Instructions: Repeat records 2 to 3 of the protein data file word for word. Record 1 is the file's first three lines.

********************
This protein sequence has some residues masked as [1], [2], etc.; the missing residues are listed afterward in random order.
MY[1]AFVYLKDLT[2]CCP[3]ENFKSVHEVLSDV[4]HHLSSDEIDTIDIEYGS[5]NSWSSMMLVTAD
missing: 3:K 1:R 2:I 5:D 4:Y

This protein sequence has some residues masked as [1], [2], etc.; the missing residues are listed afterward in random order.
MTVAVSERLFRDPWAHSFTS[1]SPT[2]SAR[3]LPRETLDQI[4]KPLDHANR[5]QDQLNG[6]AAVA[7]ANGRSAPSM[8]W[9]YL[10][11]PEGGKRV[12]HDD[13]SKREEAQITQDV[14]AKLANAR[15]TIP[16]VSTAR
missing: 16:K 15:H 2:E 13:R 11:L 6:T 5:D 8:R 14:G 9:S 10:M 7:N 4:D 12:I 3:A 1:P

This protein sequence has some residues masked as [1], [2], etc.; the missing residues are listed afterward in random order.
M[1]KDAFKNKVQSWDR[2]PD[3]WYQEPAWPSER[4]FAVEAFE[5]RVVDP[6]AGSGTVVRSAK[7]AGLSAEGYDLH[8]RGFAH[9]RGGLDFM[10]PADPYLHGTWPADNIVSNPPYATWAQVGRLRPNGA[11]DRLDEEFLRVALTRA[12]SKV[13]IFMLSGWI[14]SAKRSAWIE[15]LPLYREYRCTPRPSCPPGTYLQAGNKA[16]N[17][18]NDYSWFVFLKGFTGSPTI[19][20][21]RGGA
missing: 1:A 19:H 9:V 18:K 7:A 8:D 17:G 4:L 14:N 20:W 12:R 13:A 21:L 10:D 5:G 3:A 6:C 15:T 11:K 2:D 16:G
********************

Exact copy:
This protein sequence has some residues masked as [1], [2], etc.; the missing residues are listed afterward in random order.
MTVAVSERLFRDPWAHSFTS[1]SPT[2]SAR[3]LPRETLDQI[4]KPLDHANR[5]QDQLNG[6]AAVA[7]ANGRSAPSM[8]W[9]YL[10][11]PEGGKRV[12]HDD[13]SKREEAQITQDV[14]AKLANAR[15]TIP[16]VSTAR
missing: 16:K 15:H 2:E 13:R 11:L 6:T 5:D 8:R 14:G 9:S 10:M 7:N 4:D 12:I 3:A 1:P

This protein sequence has some residues masked as [1], [2], etc.; the missing residues are listed afterward in random order.
M[1]KDAFKNKVQSWDR[2]PD[3]WYQEPAWPSER[4]FAVEAFE[5]RVVDP[6]AGSGTVVRSAK[7]AGLSAEGYDLH[8]RGFAH[9]RGGLDFM[10]PADPYLHGTWPADNIVSNPPYATWAQVGRLRPNGA[11]DRLDEEFLRVALTRA[12]SKV[13]IFMLSGWI[14]SAKRSAWIE[15]LPLYREYRCTPRPSCPPGTYLQAGNKA[16]N[17][18]NDYSWFVFLKGFTGSPTI[19][20][21]RGGA
missing: 1:A 19:H 9:V 18:K 7:A 8:D 17:G 4:L 14:N 20:W 12:R 13:A 21:L 10:D 5:G 3:A 6:C 15:T 11:K 2:D 16:G